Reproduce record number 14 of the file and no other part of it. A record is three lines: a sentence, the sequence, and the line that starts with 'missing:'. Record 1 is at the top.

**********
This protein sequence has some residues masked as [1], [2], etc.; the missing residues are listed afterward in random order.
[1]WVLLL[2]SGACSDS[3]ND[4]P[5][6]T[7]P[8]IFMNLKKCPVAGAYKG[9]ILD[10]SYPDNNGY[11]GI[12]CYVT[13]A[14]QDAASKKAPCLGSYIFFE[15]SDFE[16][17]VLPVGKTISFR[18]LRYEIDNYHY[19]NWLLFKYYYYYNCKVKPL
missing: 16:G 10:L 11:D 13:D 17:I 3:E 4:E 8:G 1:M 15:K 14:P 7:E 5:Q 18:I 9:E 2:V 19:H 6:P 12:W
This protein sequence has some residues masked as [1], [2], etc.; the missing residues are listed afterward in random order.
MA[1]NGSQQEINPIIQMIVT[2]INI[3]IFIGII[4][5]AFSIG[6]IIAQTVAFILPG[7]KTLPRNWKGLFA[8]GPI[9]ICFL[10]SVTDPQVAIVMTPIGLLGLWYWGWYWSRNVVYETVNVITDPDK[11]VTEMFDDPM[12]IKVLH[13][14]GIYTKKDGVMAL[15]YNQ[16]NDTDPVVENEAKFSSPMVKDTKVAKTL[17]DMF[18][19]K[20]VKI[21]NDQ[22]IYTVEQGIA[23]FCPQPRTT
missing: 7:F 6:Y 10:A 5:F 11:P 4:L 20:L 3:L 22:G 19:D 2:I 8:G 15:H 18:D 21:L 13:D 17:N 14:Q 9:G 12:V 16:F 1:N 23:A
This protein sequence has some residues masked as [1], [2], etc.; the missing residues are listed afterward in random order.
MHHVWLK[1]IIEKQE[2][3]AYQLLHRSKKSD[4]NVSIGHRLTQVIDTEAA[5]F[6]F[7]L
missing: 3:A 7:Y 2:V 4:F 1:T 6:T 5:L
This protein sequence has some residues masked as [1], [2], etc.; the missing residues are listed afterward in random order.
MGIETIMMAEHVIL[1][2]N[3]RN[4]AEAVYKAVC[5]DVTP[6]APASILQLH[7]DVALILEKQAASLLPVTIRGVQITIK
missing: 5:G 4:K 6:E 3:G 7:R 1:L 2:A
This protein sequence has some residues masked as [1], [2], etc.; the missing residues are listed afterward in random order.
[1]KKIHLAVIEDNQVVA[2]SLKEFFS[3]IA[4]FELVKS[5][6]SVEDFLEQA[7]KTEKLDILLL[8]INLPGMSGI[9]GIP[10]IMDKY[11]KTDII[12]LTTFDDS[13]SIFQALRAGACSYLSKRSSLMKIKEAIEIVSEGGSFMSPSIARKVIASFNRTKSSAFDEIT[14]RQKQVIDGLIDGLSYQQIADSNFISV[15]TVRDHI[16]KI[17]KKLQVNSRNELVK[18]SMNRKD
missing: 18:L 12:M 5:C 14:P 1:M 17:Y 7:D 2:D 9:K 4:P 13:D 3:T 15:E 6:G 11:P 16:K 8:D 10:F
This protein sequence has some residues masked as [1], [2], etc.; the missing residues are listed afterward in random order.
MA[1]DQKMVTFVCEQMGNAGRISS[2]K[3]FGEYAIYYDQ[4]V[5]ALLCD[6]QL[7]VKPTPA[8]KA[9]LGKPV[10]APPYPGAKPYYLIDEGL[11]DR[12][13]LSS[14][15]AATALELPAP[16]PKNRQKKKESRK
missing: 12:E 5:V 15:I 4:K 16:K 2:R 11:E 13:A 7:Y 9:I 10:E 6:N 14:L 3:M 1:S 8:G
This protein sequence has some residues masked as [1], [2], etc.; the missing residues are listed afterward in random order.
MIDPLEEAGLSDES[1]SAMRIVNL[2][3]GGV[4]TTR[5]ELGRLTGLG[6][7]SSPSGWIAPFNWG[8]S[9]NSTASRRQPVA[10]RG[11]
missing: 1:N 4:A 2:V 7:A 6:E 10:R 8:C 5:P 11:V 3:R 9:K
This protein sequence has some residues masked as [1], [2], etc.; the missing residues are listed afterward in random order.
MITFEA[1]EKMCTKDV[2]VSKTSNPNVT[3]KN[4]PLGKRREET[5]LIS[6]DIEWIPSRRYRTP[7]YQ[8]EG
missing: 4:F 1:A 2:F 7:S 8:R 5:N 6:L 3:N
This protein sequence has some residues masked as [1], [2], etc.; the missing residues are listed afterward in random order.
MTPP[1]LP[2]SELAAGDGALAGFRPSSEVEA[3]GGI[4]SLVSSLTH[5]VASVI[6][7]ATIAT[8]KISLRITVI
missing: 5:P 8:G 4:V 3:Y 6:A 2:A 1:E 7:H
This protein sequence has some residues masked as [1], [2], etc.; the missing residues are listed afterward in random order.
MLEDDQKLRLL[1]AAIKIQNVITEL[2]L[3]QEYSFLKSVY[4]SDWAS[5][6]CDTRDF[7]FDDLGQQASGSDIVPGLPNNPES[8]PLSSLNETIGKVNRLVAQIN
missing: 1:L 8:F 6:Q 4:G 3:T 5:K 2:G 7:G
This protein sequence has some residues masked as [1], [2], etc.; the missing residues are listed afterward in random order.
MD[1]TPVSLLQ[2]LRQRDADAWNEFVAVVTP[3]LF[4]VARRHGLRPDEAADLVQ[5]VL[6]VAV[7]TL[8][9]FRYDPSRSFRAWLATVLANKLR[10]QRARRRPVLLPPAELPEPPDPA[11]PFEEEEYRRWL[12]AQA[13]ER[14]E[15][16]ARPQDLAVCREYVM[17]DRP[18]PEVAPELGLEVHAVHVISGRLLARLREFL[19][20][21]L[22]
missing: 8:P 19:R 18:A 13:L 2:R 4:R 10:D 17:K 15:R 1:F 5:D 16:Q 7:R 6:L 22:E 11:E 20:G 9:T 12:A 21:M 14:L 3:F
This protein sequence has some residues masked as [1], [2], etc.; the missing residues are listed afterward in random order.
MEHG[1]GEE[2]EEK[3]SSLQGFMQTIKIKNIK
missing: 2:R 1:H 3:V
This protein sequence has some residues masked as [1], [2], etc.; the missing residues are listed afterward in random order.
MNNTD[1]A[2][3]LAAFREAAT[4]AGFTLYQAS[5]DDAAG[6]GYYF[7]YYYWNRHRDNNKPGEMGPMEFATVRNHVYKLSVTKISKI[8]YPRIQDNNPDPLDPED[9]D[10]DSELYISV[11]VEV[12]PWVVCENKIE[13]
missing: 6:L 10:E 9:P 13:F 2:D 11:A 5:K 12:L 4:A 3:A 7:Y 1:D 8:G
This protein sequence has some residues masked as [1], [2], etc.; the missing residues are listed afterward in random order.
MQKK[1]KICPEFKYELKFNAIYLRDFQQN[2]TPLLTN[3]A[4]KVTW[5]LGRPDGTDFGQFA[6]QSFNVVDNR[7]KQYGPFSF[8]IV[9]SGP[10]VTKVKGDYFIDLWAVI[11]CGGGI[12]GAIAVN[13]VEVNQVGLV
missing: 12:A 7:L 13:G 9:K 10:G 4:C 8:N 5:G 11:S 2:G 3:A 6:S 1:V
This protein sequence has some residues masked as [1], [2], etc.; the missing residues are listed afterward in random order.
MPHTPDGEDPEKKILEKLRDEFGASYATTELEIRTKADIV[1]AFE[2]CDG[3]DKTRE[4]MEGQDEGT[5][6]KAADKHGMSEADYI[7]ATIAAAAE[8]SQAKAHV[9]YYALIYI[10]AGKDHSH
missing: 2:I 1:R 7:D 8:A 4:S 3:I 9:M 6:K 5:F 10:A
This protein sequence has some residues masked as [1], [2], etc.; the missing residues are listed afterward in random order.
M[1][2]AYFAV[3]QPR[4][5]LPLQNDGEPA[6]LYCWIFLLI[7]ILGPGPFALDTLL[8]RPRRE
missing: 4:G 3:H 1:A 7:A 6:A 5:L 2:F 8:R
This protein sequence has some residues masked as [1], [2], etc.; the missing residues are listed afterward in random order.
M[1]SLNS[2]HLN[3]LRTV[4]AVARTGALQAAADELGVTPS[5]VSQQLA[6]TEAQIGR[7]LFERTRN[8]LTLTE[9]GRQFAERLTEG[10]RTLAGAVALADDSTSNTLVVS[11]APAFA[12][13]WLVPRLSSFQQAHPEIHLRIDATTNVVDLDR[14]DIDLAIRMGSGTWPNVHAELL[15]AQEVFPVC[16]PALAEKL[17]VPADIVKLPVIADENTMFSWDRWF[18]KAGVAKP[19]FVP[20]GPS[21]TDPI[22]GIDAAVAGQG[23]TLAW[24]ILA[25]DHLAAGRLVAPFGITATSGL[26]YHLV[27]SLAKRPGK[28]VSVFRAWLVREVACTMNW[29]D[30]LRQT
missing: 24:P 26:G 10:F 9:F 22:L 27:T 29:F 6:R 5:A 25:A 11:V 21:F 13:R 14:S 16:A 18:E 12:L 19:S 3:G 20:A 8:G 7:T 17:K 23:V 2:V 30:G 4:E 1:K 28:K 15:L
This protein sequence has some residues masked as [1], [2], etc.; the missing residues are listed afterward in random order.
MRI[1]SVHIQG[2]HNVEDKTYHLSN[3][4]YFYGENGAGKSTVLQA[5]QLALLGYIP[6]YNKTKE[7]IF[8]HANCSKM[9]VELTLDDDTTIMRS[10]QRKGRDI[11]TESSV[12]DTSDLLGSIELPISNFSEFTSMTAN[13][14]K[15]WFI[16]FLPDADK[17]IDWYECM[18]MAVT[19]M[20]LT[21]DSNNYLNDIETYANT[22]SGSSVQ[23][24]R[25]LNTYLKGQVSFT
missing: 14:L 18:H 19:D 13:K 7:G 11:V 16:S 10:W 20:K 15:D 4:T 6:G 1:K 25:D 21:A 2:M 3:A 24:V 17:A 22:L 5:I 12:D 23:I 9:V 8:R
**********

This protein sequence has some residues masked as [1], [2], etc.; the missing residues are listed afterward in random order.
MQKK[1]KICPEFKYELKFNAIYLRDFQQN[2]TPLLTN[3]A[4]KVTW[5]LGRPDGTDFGQFA[6]QSFNVVDNR[7]KQYGPFSF[8]IV[9]SGP[10]VTKVKGDYFIDLWAVI[11]CGGGI[12]GAIAVN[13]VEVNQVGLV
missing: 12:A 7:L 13:G 9:K 10:G 4:C 8:N 5:G 11:S 2:G 3:A 6:S 1:V